During a recent debate between Alabama House lawmakers on a proposed law that would prohibit abortions after a fetal heartbeat is detected, the discussion took an abrupt turn from that of abortion legislation to one of appalling racial discrimination. Rep. Alvin Holmes (D) made the shockingly racist statement that pro-choice Republicans and whites would change their minds if their daughters were pregnant with a black man’s child and demand that they have an abortion. With his racist statement Holmes fundamentally and ignorantly challenged the premise of the pro-life stance, which is that life begins at conception and all life is sacred, regardless of race. He also insulted biracial families and their babies both within and outside the womb.
Rep. Holmes’s remarks came after the issue of race had been brought up by Rep. Mary Sue McClurkin (R) who compared the abortion heartbeat law to Brown vs. Board of Education, which was a 1954 Supreme Court case that ended public school segregation. Given the window of opportunity to interject his comments on biracial pregnancies, Holmes said that 99 percent of the white people in the Alabama House would claim to be pro-life but that that same 99 percent “if their daughter got pregnant by a black man” would force their daughters to have an abortion. He further stated that whites “ain’t gonna let her have the baby” and that “the truth sometimes hurts.” He also claimed that whites knew he was right but would never admit it.
The Alabama House lawmakers were in the process of debate over four separate abortion bills, which all passed and will be sent to the Senate for a vote. The most controversial of the bills would ban abortions after a fetal heartbeat is detected, generally by six weeks which some have asserted would effectively make an abortion extremely difficult to get in the state of Alabama. The bill does contain exceptions in the case of a pregnancy that endangers the health of the mother but does not make exceptions in the case of incest or rape. If the law passes and a doctor performed an abortion after the detection of a heartbeat, it would be a felony.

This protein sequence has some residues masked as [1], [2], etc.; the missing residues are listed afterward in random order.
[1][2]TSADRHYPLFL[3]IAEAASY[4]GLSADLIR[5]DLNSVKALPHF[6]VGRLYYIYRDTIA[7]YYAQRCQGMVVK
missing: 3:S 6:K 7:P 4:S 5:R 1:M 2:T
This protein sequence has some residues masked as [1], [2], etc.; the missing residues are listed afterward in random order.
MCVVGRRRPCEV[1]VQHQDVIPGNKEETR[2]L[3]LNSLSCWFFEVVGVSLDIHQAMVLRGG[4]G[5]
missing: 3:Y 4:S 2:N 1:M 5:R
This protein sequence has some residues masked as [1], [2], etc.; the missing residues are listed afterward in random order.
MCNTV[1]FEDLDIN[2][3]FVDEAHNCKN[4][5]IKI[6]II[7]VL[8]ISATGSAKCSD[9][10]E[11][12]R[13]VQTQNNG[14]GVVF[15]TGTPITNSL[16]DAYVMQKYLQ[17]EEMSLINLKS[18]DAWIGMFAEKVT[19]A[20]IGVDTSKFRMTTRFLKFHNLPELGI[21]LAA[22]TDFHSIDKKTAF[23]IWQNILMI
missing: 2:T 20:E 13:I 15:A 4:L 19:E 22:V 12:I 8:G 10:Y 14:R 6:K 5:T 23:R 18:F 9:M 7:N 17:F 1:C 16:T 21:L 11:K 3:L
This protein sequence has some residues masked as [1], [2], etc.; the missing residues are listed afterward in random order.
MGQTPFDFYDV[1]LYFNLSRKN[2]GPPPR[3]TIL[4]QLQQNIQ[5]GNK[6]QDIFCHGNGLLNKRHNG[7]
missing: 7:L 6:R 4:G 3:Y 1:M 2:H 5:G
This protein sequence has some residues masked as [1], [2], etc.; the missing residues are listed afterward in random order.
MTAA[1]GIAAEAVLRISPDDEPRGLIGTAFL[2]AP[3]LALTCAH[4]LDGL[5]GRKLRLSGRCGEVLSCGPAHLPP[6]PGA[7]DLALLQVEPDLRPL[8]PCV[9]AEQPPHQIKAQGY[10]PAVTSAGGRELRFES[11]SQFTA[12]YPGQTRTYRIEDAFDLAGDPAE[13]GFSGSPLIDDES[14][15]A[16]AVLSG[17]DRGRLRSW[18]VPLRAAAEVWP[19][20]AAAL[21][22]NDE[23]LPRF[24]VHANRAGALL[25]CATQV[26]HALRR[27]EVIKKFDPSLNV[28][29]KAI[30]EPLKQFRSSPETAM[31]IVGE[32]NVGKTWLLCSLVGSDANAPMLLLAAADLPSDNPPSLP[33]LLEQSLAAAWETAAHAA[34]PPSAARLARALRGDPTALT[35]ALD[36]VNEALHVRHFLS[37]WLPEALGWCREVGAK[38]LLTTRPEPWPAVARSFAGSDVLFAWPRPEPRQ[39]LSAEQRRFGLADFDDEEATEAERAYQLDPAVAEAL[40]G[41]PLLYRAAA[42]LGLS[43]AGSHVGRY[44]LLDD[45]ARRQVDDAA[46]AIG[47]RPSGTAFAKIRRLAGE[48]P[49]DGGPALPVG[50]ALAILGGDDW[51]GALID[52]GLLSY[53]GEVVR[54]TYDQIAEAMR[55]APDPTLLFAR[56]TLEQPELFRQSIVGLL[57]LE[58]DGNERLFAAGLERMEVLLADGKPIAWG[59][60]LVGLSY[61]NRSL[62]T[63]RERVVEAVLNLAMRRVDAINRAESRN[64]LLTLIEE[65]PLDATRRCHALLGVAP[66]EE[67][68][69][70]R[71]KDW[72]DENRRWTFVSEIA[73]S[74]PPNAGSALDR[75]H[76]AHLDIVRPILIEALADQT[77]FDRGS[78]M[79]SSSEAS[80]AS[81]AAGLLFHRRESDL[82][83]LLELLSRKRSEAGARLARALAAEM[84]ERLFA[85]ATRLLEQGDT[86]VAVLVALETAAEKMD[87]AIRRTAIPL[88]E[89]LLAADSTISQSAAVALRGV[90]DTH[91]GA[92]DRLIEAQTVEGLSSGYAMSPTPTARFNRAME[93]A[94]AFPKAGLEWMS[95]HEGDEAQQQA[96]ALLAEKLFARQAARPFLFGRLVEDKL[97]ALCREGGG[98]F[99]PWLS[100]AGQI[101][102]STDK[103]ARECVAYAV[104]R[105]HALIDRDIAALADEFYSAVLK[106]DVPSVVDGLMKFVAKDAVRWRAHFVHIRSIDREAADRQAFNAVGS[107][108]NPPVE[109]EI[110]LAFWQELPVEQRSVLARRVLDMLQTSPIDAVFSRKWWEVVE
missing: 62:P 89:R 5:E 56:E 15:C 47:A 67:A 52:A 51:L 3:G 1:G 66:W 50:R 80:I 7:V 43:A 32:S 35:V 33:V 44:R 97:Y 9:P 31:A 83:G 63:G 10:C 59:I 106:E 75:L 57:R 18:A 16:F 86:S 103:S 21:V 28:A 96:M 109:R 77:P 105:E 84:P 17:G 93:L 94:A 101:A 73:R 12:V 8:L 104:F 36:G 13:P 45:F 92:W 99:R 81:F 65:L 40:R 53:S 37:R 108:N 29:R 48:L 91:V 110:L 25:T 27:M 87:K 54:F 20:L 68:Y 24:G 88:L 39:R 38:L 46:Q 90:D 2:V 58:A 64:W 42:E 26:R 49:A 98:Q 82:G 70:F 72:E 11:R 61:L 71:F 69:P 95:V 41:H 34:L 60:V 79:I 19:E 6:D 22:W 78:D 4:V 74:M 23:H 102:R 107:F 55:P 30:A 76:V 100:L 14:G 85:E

The other three abortion bills debated by lawmakers included one that would require parental consent for minors seeking an abortion. Provisions in the bill would allow a minor to petition a judge to provide consent based on specific circumstances that indicated it would be in the minor’s best interest to get an abortion without parental knowledge. A second bill would extend the waiting period for abortions from 24 to 48 hours. Finally, a third bill would require that women seeking abortions because the child would be born with potentially life threatening medical disabilities be advised on the Hospice options available to them if they made the decision to carry the baby to full-term rather than abort.
Alabama Rep. Holmes took the debate on current abortion legislation to an ugly level with his vituperative and racist accusations against whites, Republicans and those who hold a pro-life position. His assertion that whites would force their daughters to have an abortion if the father of their baby was black is not only racist; it is patently unfounded and extremely offensive. The diverse population in the United States that includes biracial couples and their children would seem to refute Holmes’ claims and his remarks should be resoundingly rejected by all races, all genders, all political affiliations and both liberal and conservative media.
Opinion by Alana Marie Burke
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